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16 Jun 2022

How to make iced coffee (with and without an iced coffee maker)

Iced coffee is delicious and easy to make, whether you use our simple iced coffee recipe or trust your drink to an iced coffee maker

High street coffee shops are awash with cold coffee drinks from Frappuccino to cold brew coffee, but if you’re not keen on paying over the odds for your chilled caffeine fix, you might be tempted to try making your own.

Iced coffee is essentially just cold coffee and ice, and it’s a doddle to make. Here we explain two different methods for how to make iced coffee: with and without the help of a machine.

Read Best coffee machines for 2022 to find out which coffee machines we recommend.

How to make iced coffee with an iced coffee maker

Breville Iced+Hot coffee maker

A large collection of images displayed on this page are available at https://www.which.co.uk/news/article/how-to-make-iced-coffee-aZOo15M4qFvm

We recently tried out the Breville Iced+Hot (typical price £65), a coffee maker that quickly cools concentrated hot-brewed coffee over ice for a “flavorful iced coffee that’s never watered down”, according to Breville. You can also use it to make hot coffee.

Here’s how to make iced coffee, step by step, using the Breville Iced+Hot:

  1. Fill the machine’s water reservoir with water.
  2. Place the reusable coffee filter (included) or a standard five-cup basket-style paper filter into the brew basket.
  3. Using the supplied coffee scoop, pour one to two scoops of ground coffee (depending on your strength preferece) into the reusable coffee filter and close the lid. We noticed that the machine uses a larger amount of coffee to make an iced coffee than it does a hot coffee, presumably to counteract the dilution caused by the ice.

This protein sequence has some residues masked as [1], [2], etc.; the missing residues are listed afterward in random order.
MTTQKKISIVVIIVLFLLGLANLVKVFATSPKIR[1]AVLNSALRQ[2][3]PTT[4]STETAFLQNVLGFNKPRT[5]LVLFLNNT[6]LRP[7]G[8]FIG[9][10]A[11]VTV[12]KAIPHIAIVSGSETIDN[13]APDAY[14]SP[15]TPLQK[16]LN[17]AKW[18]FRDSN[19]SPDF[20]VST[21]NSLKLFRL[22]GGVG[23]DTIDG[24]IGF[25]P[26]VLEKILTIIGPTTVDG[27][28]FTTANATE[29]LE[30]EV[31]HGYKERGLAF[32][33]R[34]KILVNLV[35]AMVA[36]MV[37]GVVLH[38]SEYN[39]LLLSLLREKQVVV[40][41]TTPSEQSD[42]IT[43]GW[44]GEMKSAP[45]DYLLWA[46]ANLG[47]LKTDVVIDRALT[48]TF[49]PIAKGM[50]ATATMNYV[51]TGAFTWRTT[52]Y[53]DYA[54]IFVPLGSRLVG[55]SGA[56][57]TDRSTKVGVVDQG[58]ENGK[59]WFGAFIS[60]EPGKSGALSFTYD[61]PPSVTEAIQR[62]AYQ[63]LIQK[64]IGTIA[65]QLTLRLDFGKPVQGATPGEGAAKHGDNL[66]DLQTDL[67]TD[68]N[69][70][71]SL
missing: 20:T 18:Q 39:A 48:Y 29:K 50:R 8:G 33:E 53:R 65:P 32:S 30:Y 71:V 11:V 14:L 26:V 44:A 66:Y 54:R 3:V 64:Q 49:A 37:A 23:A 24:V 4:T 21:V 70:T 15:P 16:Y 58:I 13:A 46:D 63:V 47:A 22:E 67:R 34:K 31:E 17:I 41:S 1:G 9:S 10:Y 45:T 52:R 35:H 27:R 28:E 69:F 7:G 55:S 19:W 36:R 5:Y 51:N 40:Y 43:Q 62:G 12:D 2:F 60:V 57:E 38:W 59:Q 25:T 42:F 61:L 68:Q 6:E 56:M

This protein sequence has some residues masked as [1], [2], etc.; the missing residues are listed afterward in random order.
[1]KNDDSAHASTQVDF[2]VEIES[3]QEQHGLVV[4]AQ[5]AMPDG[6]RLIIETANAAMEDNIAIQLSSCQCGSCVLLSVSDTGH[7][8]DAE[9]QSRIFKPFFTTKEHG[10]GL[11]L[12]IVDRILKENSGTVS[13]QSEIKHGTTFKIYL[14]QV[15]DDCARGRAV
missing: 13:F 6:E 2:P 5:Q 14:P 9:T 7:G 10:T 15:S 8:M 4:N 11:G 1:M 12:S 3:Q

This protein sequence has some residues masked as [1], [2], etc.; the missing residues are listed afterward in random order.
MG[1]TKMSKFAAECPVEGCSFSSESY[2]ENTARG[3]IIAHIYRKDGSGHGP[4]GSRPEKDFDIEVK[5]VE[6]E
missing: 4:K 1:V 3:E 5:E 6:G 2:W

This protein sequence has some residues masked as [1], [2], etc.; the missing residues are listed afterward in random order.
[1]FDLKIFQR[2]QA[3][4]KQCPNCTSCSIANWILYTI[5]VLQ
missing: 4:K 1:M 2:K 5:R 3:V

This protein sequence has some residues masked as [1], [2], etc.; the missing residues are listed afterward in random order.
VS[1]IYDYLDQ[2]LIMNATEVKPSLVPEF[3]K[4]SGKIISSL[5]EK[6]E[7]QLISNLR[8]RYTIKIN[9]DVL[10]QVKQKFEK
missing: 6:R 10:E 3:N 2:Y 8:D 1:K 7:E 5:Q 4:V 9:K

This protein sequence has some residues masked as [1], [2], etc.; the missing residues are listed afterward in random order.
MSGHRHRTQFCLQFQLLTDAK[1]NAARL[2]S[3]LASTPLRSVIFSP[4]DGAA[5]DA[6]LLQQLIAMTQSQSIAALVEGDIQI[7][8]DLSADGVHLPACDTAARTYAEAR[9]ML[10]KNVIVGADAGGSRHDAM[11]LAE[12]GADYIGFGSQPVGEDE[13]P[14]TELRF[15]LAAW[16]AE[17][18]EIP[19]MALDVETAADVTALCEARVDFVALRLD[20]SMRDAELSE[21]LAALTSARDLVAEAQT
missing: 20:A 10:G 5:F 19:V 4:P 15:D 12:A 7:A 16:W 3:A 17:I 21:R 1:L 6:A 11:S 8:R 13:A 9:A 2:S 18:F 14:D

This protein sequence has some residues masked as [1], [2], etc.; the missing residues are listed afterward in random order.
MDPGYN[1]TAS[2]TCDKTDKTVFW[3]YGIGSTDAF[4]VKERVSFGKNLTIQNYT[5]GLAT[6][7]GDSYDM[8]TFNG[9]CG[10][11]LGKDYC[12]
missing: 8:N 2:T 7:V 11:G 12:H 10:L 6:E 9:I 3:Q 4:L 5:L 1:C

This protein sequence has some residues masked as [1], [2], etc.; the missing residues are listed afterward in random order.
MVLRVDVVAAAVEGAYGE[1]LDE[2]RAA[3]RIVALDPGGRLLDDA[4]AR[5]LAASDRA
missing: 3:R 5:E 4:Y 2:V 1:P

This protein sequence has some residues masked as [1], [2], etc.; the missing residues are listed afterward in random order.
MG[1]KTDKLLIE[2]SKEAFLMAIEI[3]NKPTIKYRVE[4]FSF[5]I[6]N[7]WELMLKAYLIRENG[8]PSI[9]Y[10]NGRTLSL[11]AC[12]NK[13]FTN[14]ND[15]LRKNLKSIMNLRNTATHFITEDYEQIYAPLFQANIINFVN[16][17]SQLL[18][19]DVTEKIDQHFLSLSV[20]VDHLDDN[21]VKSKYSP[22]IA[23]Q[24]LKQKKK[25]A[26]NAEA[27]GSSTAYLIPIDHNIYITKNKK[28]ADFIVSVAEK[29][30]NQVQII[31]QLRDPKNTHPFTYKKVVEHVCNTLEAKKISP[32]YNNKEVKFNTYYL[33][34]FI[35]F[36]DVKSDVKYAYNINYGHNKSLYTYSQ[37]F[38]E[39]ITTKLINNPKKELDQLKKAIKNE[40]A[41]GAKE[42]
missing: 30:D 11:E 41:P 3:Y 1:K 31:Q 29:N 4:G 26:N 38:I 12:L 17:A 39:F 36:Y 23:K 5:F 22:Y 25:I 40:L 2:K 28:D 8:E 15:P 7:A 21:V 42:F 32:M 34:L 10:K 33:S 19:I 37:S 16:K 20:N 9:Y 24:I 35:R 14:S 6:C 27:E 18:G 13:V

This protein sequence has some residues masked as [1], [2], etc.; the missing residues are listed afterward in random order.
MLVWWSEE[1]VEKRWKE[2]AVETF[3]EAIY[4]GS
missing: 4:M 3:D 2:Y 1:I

4. Fill the supplied tumbler with large ice cubes to the ‘ice’ marking. Place it under the brew spout and and press the button with the iced coffee graphic on it, ensuring that it illuminates on pressing.
  5. Your coffee is dispensed within three to four minutes. 'Add in your favourite coffee mix-ins for coffee just how you like it', says Breville. It doesn’t suggest what these might be, but milk and sugar, coffee syrups, maple syrup or even some whipped cream are all delicious options if you’re not watching your waistline.

Breville Iced+Hot coffee maker pros and cons

So, it sounds simple to use, but is this iced coffee maker the right choice for you? Read our full Breville Iced+Hot review and these pros and cons to help you decide.


  • Convenient You don’t have to wait for your coffee to cool before you add the rest of your ingredients.
  • Consistent coffee The pre-measured scoop makes it easy to nail your perfect water-to-coffee ratio and replicate it consistently.
  • Accessories included Handy accessories such as an insulated tumbler are included.


  • Storage At 36.5cm x 29.5cm x 18.7cm it’s a small coffee machine, but you’ll still need to find a spot for it on your counter or in your kitchen cupboard.
  • Cleaning You’ll need to regularly clean and descale your machine for best results.
  • Expensive for what it is You can make iced coffee just fine without an iced coffee maker.
  • No milk frothing You'll have to buy a separate frother if you prefer a milky iced coffee.

Read the Breville Iced+Hot review to get our full First Look verdict on this machine.

How to make iced coffee without an iced coffee maker

You can also make perfectly good iced coffee without a machine - or even a cafetiere. In fact, our favourite iced coffee recipe is super simple and uses instant coffee instead of ground coffee, so you don’t even need to wait for the coffee to brew.